I’ve always been a rather anxious person but this has become more noticeable since developing ME. I also have occasional panic attacks – which never happened before. Is this all part of having this illness? Or am I just being unlucky?
The simple answer to your question is that symptoms of anxiety and panic attacks are not part of ME/CFS. But they can sometimes occur when you have ME/ CFS – as they can in any long term medical condition where someone is having to cope with a wide range of social and emotional components in addition to all the very disabling physical symptoms.
Panic attacks can be more serious and frightening and while self-help measures (especially learning relaxation techniques) can be very effective in helping to deal with an attack and can reduce the frequency of attacks, this is something that you ought to speak to your GP about if they continue. This is because there are drug treatments that may be worth trying – as well as psychological therapies that can help. So please make an appointment with your GP if symptoms continue or further panic attacks occur.
Dr Lisa Dvorjetz, Emotional Health and Wellbeing Adviser:
Anxiety is a feeling of unease. It can range from mild to severe, and can include feelings of worry and fear. Panic is the most severe form of anxiety. Panic attacks are the sudden and often intense reaction to fear or anxiety that can trigger specific physical reactions in the body. Panic attacks can be very intense and cause shortness of breath, a racing heartbeat, chest pain, a feeling of dread or a fear of dying. They can feel very frightening but they are not dangerous. When anxiety or panic attacks affect your daily life and cause significant distress, you need to seek help and support.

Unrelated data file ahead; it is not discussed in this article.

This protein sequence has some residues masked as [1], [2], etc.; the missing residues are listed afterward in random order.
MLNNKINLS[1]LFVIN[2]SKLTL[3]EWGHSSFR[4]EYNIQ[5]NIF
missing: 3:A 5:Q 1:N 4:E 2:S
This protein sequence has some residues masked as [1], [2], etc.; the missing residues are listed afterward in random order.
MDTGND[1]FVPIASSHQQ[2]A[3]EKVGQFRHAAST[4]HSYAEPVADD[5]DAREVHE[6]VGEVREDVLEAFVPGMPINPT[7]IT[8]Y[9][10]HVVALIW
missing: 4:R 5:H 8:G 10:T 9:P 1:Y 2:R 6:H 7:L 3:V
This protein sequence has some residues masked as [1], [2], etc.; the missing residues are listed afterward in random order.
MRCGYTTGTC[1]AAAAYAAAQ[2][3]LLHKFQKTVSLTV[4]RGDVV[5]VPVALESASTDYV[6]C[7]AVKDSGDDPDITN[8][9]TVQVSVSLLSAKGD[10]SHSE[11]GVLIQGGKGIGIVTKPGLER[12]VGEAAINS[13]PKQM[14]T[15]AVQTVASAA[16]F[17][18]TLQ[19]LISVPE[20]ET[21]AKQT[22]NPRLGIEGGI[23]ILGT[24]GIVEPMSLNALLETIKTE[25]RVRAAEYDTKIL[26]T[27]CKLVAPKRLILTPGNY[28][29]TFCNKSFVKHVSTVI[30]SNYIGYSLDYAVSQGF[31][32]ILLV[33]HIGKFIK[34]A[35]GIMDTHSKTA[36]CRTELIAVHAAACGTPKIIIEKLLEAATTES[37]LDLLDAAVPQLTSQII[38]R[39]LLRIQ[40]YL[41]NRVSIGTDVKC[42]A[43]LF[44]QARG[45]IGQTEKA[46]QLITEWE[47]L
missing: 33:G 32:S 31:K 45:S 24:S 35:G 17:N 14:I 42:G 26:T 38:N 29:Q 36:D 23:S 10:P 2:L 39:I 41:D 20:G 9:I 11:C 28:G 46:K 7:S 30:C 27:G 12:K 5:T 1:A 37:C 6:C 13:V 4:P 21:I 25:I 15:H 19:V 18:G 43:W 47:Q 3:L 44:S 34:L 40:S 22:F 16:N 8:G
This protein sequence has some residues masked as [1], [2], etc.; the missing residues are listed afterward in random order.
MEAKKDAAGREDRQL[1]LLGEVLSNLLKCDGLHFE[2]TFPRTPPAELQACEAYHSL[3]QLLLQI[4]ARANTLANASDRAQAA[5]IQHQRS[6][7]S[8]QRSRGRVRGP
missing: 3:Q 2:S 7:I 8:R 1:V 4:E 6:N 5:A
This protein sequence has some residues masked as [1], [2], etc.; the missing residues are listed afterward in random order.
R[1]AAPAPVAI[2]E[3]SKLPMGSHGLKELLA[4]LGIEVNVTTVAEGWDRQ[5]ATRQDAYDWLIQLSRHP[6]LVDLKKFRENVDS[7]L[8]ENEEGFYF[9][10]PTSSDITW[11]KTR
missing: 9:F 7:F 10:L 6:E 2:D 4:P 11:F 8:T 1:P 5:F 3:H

To better understand anxiety and panic attacks we first need to consider how the brain reacts in certain situations and how this reaction leads to symptoms. The brain controls the autonomic nervous system that in turn regulates bodily functions – such as heart-rate, blood flow, digestion, breathing, urination, sexual arousal. It is the primary mechanism for the ‘fight or flight’ response and is activated when we perceive danger – whether it is real or not. Stress hormones, like adrenaline and cortisol are released which stimulate the body and cause an increase in heart-rate, breathing, sweating, and dilation of pupils. This survival mechanism impedes other brain functions such as those that are involved with decision-making, thinking clearly, and problem solving. It some situations this response can be helpful, but in others it can have a negative effect and result in the feelings we associate with anxiety and in panic attacks.
The ME Association has detailed information relating to mental health issues, written by Dr Shepherd and Dr Dvorjetz (Emotional Health and Wellbeing Adviser).
- What causes anxiety and panic attacks, why we might get anxious, what we can do to help ourselves, and when to seek help from a medical professional.
- The role that emotions can play on health despite ME/CFS being a neurological condition, and considers how you can best manage them.
- Counselling and how therapy can help should an independent professional be needed to work through the understandable mental health problems that can affect carers and people with ME/CFS.
- Intimate relations can be important, but among those who are disabled by ME/CFS they can be a challenge. This booklet explores the issues and provides honest accounts from people with the condition, and it might help you to discuss similar issues with your partner. Warning: Adult Content.
- Addition information about mental health, stress, depression, antidepressants and other drug treatments can be found in the Mental Health section.
Information provided by The ME Association should not be construed as medical advice. Don't assume any new or worsened symptoms are simply the result of having ME/CFS or Long Covid. We recommend that any information you deem relevant is discussed with your NHS GP as soon as possible. It is important that you seek personalised medical advice from the GP who is in charge of your care and who knows you well.